HILLCLIMB DEATH RULED AS ACCIDENT
Complete brake failure blamed for fatal Marlin crash during Exeter Trial
An inquest has ruled, following a prolonged investigation, that the death of a veteran hillclimb driver was accidental.
As reported in our 25 January issue, Colin Butt and his navigator were ejected from a Marlin Roadster after it rolled down a steep hill, crashed into a bank and flipped over. The court heard that Butt was fatally crushed when the car suffered complete brake failure during the 88th Exeter Trial on National Trust land at Fingle Woods, Devon, on 7 January.
The car barrel-rolled and the 66-year-old driver suffered multiple fatal injuries. His passenger was thrown out of the car, but survived. Neither had been wearing seatbelts, which is not a regulation for off-road hill climbing.
Passenger Andrew Bennellick operated the handbrake and Mr Butt, from Uffculme, Devon, used the footbrake as they reversed down the hill – but a loss of brake fluid meant that the foot pedal went straight to the floor.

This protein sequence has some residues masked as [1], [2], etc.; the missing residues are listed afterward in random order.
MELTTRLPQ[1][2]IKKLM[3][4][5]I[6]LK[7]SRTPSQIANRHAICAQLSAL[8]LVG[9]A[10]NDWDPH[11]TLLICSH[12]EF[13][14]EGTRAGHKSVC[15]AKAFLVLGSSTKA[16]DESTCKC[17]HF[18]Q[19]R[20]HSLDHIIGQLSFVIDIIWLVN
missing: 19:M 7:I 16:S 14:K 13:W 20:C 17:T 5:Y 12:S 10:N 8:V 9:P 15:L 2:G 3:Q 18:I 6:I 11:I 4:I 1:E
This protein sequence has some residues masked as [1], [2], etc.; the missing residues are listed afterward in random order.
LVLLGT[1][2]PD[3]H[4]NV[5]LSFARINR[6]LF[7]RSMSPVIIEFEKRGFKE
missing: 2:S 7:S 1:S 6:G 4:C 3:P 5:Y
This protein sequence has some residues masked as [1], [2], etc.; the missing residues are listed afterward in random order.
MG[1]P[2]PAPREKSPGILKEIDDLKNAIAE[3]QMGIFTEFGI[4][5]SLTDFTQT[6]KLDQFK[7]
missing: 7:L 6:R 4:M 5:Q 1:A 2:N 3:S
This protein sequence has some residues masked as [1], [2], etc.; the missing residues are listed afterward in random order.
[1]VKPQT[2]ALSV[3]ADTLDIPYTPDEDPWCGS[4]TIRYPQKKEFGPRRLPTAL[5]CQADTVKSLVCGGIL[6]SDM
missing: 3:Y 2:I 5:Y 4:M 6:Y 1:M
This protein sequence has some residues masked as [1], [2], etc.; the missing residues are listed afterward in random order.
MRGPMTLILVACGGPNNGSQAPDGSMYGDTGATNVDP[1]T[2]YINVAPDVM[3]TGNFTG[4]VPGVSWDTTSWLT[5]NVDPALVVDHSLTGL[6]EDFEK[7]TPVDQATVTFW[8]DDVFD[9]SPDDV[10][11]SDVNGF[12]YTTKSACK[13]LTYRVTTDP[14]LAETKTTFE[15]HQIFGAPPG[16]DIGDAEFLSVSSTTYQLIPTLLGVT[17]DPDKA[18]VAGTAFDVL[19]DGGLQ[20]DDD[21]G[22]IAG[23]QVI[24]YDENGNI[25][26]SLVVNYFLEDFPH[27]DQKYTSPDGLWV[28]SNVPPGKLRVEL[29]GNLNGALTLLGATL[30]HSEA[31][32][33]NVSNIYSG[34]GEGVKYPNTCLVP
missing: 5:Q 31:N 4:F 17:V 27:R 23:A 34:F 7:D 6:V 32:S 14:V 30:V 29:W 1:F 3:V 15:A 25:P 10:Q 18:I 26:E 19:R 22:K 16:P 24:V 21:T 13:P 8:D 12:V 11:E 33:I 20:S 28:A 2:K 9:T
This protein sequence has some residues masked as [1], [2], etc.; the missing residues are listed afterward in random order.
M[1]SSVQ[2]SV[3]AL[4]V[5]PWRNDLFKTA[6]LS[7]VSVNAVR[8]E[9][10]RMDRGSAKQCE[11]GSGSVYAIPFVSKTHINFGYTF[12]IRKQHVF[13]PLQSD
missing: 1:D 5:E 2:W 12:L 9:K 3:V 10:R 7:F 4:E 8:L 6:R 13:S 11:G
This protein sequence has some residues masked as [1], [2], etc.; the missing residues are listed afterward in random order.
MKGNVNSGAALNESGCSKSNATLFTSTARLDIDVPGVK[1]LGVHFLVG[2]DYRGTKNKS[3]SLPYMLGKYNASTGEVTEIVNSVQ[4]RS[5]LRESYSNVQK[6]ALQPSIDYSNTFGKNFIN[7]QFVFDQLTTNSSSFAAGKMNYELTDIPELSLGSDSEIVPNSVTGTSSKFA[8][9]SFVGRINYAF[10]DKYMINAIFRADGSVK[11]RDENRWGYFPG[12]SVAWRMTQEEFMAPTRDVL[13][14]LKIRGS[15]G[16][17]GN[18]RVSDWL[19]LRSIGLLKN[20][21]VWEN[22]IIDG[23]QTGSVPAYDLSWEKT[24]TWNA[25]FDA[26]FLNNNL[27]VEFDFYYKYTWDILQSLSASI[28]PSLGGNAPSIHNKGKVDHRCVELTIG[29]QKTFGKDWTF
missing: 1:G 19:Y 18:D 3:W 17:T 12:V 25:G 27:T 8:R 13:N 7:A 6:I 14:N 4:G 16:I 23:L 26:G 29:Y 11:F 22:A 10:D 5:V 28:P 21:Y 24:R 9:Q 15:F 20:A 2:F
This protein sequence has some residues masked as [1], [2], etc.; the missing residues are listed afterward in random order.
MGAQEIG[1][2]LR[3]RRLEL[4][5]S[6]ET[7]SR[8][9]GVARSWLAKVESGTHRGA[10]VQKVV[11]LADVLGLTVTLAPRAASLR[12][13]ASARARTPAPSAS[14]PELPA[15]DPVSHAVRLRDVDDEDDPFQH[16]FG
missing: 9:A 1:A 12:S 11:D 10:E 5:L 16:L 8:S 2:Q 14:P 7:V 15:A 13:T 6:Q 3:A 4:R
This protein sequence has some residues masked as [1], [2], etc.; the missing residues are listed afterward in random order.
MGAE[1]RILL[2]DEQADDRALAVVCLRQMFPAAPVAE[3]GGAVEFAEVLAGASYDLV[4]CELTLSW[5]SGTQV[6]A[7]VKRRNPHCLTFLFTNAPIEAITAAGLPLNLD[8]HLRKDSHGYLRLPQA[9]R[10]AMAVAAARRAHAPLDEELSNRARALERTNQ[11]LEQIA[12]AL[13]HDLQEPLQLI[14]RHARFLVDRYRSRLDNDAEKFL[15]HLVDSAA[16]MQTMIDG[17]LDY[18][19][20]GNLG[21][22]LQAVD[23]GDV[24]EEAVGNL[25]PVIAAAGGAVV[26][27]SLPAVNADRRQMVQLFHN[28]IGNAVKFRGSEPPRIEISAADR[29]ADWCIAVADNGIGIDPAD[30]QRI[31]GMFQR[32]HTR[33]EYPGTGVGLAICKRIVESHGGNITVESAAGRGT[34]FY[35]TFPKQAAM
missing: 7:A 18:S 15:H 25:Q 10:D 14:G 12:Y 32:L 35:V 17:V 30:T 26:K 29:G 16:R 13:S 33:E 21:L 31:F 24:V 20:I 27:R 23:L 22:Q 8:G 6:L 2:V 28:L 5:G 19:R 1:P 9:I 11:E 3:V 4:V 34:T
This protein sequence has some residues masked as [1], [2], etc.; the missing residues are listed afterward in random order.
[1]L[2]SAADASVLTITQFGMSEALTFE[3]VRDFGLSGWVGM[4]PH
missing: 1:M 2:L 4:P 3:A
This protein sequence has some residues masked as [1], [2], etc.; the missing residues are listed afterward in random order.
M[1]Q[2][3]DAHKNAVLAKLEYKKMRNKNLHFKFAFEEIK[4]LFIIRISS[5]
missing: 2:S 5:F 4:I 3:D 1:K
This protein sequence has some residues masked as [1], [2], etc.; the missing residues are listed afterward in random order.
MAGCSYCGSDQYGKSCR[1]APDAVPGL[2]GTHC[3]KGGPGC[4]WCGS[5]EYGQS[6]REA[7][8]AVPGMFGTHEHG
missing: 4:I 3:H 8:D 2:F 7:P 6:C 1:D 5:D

Bennellick told the court: ‘Suddenly something went “pop” and the car accelerated backwards out of control before flipping in the air and barrel-rolling twice.’
Vehicle examiners concluded that the crash occurred because of brake failure, which in turn was caused by a lack of brake fluid that had leaked from a badly adjusted master cylinder.
The inquest heard that Mr Butt had held a competition licence for 19 years, but Ian Davis from the Motor Sports Association – the UK governing body of fourwheel motorsport – said that the licence would have been declined had organisers known that he was suffering from cancer.
He added that seatbelts were not worn so that competitors could ‘ bounce’ in their cars to get better traction.
The Marlin did not have a roll cage, and the competitors were not wearing helmets. Police investigator, Geoffrey Chapman, said that had seat belts been worn, the ‘fatal outcome may
have been avoided’.
Colin Butt died after his Marlin Roadster – similar to this one – crashed and rolled.